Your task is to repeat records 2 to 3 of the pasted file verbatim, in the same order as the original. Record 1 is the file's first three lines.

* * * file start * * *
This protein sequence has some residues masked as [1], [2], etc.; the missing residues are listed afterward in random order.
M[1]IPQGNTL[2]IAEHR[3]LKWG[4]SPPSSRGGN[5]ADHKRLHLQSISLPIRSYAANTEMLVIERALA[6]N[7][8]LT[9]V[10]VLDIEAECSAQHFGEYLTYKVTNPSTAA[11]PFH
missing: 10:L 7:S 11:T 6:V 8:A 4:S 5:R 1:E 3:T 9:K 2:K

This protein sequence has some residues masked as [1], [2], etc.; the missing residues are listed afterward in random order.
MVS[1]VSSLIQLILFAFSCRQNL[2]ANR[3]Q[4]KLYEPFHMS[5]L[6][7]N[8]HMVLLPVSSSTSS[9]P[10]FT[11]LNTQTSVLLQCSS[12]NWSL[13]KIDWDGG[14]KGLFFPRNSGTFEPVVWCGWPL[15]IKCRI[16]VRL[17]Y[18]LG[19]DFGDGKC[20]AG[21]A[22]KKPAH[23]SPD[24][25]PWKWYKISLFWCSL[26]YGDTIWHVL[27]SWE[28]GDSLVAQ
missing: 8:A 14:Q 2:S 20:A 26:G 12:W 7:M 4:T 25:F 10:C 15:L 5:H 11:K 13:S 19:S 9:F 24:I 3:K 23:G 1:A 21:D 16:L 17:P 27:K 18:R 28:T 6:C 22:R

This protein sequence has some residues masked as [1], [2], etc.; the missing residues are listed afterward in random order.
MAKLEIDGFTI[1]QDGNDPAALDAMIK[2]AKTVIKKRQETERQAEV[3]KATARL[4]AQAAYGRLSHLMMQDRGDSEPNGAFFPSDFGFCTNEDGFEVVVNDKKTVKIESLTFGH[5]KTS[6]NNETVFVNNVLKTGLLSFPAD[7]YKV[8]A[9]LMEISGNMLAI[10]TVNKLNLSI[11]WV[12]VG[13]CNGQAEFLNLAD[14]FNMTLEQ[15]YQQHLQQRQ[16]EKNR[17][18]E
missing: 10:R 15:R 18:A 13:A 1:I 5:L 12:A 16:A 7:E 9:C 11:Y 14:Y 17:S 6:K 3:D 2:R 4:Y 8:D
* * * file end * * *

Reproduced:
This protein sequence has some residues masked as [1], [2], etc.; the missing residues are listed afterward in random order.
MVS[1]VSSLIQLILFAFSCRQNL[2]ANR[3]Q[4]KLYEPFHMS[5]L[6][7]N[8]HMVLLPVSSSTSS[9]P[10]FT[11]LNTQTSVLLQCSS[12]NWSL[13]KIDWDGG[14]KGLFFPRNSGTFEPVVWCGWPL[15]IKCRI[16]VRL[17]Y[18]LG[19]DFGDGKC[20]AG[21]A[22]KKPAH[23]SPD[24][25]PWKWYKISLFWCSL[26]YGDTIWHVL[27]SWE[28]GDSLVAQ
missing: 8:A 14:Q 2:S 20:A 26:G 12:W 7:M 4:T 25:F 10:C 15:L 5:H 11:K 13:S 19:S 9:F 24:I 3:K 23:G 1:A 21:D 16:L 17:P 27:K 18:R 28:T 6:C 22:R

This protein sequence has some residues masked as [1], [2], etc.; the missing residues are listed afterward in random order.
MAKLEIDGFTI[1]QDGNDPAALDAMIK[2]AKTVIKKRQETERQAEV[3]KATARL[4]AQAAYGRLSHLMMQDRGDSEPNGAFFPSDFGFCTNEDGFEVVVNDKKTVKIESLTFGH[5]KTS[6]NNETVFVNNVLKTGLLSFPAD[7]YKV[8]A[9]LMEISGNMLAI[10]TVNKLNLSI[11]WV[12]VG[13]CNGQAEFLNLAD[14]FNMTLEQ[15]YQQHLQQRQ[16]EKNR[17][18]E
missing: 10:R 15:R 18:A 13:A 1:I 5:L 12:A 16:A 7:E 9:C 11:Y 14:Y 17:S 6:K 3:D 2:R 4:Y 8:D